A "fusion oratorio" featuring Harvard Choruses pays tribute to Matthew Shepard. The creative team talks about the power of tragedy and memory in art.
By Anita Lo '16
Tragedies often require gestation periods before they can be reborn as memory. It has been more than 17 years since University of Wyoming first-year student Matthew Shepard was brutally beaten and murdered in Laramie, Wyoming, on the night of October 12, 1998. His story’s details demand thoughtful reflection from many angles: What drove the attackers to lure him into a van and beat him while taunting: “It’s gay awareness week”? How could this have happened? Why Matthew Shepard?
On April 2, the Harvard Choruses and Instrumental Ensemble, with Grammy Award-winning composer Craig Hella Johnson, will offer a multi-vocal tribute. The “fusion oratorio” features texts by contemporary author Lesléa Newman, 13th century Persian poet Hafiz, German Benedictine abbess Hildegard von Bingen, Bengali poet Rabindranath Tagore, W.S. Merwin, Blake, Rumi, Michael Dennis Browne and Dante, among others. Through the words of poets before them, as well as original lyrics by Johnson, the performers will reconsider Shepard’s life and death.
A long chain of creative incubation led to this performance. Considering Matthew Shepard adapts eight poems from Leslea Newman’s book October Mourning: a Song for Matthew Shepard, which offers an in-depth and imaginative rendering of what might have happened. Perhaps the most distinctive characteristic of the book of poetry is its multiple narrators: We hear the story in the voices of animals, protesters at Shepard’s funeral, the perpetrators and inanimate objects.
“My big question about this whole thing was, ‘What happened at the fence?’” Leslea Newman explained. “Those three men were there for 20 minutes, but hundreds of thousands of lives were changed forever. I wish someone could tell me what happened, and I started thinking about what else was there: the fence, as an unwilling accessory to the crime. What would the fence say if the fence could speak? And then I thought of the moon, stars, pistol, truck, shoes and deer.”
Newman spoke of the importance of imagination in the face of tragedy, highlighting the natural response of grief and disbelief. “After the incident, I kept hearing people say, ‘I can’t imagine what that was like,’ or ‘I can’t imagine what it was like for his family.’ But a book is a conversation between a writer and a reader to help us all imagine being any of those people or inanimate objects involved. That invites people to feel compassion and empathy, and inspires people to take action.”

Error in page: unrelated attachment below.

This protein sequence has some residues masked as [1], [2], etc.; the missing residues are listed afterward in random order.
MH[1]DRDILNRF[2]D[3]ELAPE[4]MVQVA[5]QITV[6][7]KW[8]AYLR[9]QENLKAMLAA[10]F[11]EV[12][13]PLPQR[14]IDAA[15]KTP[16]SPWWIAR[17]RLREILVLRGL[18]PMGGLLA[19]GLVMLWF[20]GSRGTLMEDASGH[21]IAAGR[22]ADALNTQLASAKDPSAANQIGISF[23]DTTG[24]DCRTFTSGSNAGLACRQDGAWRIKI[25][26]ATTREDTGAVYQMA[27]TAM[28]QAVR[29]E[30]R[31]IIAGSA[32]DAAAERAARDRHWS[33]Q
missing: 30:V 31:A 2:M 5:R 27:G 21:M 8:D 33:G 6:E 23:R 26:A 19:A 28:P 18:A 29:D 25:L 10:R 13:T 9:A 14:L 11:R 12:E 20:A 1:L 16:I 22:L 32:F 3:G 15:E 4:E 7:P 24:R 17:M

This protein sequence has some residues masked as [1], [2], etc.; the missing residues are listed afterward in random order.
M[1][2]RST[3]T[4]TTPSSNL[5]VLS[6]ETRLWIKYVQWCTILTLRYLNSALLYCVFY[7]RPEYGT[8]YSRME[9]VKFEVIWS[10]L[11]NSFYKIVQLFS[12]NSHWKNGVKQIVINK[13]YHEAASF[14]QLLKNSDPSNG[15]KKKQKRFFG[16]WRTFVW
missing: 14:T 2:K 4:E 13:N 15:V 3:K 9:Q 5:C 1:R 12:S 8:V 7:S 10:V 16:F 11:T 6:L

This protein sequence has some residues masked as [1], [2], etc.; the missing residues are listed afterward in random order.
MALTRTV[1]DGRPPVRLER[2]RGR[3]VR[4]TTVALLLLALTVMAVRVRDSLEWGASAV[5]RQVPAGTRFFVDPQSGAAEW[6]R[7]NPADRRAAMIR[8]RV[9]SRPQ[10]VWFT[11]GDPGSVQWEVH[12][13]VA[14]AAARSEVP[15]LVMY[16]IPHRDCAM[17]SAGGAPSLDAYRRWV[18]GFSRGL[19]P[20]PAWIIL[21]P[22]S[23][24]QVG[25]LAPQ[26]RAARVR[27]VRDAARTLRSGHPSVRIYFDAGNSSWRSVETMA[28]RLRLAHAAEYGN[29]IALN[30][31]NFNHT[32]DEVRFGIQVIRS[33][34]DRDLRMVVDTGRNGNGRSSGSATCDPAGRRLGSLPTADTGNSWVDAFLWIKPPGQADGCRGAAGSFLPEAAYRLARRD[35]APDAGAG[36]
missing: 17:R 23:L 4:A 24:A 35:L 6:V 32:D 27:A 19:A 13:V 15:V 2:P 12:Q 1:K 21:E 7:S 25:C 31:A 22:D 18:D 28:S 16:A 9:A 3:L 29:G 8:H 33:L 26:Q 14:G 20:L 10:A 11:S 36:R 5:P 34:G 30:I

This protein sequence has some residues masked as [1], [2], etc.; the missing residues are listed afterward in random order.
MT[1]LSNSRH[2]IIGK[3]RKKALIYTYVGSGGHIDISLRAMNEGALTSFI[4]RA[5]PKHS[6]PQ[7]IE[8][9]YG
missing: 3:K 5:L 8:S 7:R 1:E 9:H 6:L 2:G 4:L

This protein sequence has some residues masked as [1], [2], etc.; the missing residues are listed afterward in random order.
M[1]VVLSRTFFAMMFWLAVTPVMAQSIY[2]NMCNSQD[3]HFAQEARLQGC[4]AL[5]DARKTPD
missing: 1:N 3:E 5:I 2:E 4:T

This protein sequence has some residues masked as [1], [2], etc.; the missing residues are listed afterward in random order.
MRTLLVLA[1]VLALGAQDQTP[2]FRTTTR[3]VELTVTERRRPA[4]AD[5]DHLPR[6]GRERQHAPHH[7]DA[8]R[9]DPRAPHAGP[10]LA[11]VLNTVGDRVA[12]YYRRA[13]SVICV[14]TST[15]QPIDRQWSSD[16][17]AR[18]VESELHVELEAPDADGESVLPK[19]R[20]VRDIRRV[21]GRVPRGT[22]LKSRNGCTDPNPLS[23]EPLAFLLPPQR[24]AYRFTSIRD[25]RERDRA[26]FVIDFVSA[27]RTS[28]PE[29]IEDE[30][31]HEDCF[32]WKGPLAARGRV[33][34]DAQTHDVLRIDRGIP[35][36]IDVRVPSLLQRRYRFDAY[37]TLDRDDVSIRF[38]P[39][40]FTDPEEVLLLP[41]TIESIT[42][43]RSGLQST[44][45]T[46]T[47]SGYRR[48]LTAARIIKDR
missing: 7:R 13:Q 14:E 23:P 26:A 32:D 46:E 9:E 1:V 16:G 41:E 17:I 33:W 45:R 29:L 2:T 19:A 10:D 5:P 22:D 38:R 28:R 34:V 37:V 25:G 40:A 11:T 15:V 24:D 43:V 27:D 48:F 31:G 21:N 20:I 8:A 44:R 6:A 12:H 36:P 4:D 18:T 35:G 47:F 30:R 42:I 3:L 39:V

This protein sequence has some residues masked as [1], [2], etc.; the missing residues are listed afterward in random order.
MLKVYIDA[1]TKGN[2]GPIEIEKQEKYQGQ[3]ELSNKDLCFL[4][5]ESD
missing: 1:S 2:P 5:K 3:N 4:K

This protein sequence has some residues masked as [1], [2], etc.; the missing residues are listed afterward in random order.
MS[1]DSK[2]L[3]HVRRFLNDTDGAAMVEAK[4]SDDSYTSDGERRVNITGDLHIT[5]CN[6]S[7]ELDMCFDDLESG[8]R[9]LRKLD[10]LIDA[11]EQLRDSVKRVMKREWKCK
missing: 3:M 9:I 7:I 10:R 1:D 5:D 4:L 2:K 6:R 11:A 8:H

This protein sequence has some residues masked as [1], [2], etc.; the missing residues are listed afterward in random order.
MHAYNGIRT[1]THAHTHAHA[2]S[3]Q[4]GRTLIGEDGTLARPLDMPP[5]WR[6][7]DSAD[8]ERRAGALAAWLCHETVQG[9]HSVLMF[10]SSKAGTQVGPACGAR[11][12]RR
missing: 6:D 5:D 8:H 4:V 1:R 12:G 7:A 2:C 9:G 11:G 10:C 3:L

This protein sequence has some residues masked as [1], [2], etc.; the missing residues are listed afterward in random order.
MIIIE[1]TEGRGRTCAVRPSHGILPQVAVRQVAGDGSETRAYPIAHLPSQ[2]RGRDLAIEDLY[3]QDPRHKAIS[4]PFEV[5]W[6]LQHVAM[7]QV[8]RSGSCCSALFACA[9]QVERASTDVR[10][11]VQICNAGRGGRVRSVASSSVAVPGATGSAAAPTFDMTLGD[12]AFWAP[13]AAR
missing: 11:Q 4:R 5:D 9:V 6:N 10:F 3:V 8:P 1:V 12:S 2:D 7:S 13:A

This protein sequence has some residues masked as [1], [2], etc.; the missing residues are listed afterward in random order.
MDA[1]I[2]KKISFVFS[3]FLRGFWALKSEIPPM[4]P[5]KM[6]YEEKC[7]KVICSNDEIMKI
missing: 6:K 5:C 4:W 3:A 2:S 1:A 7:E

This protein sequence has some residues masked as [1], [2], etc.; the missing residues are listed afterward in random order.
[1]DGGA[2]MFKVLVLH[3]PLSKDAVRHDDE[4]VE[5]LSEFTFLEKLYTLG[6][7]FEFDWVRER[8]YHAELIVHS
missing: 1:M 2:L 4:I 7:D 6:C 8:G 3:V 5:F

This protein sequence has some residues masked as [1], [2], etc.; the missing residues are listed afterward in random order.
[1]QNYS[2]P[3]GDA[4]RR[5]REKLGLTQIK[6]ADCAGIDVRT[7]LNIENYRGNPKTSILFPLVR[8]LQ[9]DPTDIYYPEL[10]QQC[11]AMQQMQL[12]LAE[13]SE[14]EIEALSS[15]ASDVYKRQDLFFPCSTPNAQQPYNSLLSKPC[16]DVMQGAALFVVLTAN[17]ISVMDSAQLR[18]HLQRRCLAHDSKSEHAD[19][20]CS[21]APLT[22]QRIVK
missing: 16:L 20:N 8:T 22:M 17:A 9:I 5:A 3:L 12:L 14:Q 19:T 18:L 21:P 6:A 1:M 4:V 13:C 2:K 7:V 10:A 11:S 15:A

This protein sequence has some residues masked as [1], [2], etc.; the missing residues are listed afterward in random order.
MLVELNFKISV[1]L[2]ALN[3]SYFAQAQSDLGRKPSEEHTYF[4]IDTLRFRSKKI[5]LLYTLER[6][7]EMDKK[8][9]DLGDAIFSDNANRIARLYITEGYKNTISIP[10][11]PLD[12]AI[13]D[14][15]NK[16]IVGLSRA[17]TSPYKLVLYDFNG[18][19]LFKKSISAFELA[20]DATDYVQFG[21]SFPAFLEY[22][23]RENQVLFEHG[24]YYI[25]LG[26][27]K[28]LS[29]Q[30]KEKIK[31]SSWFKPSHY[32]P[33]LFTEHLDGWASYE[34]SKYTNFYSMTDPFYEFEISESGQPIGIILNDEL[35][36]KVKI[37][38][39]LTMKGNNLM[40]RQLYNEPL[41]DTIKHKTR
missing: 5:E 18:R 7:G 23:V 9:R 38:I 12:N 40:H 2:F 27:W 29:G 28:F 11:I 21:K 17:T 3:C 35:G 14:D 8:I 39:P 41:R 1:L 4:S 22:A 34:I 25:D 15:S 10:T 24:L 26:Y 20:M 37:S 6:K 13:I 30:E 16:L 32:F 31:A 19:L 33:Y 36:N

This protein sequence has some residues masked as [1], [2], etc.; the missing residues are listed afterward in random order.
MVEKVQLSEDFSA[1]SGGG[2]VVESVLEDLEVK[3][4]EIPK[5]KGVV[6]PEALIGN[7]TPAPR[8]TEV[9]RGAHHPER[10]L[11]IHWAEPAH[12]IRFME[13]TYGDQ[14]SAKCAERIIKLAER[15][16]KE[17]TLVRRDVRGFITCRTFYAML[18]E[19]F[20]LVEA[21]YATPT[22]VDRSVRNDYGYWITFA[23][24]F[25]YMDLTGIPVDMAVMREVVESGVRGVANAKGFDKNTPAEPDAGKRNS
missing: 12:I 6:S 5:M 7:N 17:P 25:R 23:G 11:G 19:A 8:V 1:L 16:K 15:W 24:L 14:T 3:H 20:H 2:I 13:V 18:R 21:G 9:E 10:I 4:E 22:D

A few years later, composer Craig Hella Johnson, choral director and founding artistic director of the Austin, Texas-based Conspirare, added another layer with initial drafts of an oratorio. He first heard about Shepard in October 1998, during a rehearsal with the all-male ensemble Chanticleer. “I wanted to respond musically in some way,” said Johnson, “but I held it in me for a long time. The idea would continue to knock from an inside door; it was just a few years ago when I said it was time.”
Johnson’s process involved gathering many voices and styles that recalled Newman’s wide-cast net. “What we've been calling this is a contemporary fusion oratorio,” he said. “It’s a merging of styles: traditional styles, blues songs, some modern austere minimalist features. Because of Matt Shepard’s love for the theater, there are Broadway aspects and influences. There are ballads, some very much Western elements and even cowboy yodeling. It was very important to me that it was a work of eclectic nature.”
The Harvard-Radcliffe Collegium Musicum, Harvard Glee Club and Radcliffe Choral Society will perform the oratorio. Harvard students will take the bulk of the performance, with only a few instrumentalists and a one soloist from Conspirare. This combination of voices expands the creative circles through which Shepard’s story has passed.
“Thinking about students who are now Matt’s age when he was murdered performing is very powerful to me, because I imagine many of them would not have heard of him before this. Hopefully with this experience, they’ll be inspired to make the world a safer place in his memory,” said Newman.
Johnson also spoke about the power of bringing many musical, creative and passionate voices together in this work.
“Their age is really important. One of the reasons for the piece is I don’t want anyone to forget Matthew Shepard,” said Johnson. “Especially now, as we think about what we value as a people and address ideas of erasing hatred, I hope we can all find avenues for love in very clear and intentional ways in our world.”
The Harvard Choruses and Instrumental Ensemble will perform Considering Matthew Shepard on 8 p.m. April 2 in Sanders Theatre. Tickets are $10 for students and seniors, $20 general admission. Poet and lyricist Lesléa Newman (author of Heather Has Two Mommies and October Mourning: A Song for Matthew Shepard) will join Jason Marsden ‘94, executive director of the Matthew Shepard Foundation, Craig Hella Johnson and Harvard professor Timothy Patrick McCarthy, for a post-concert conversation with the audience. Michael McGaghie ‘01, Assistant professor of music and director of choral activities at Macalester College will give a pre-concert talk at 7 p.m. Click here for more information.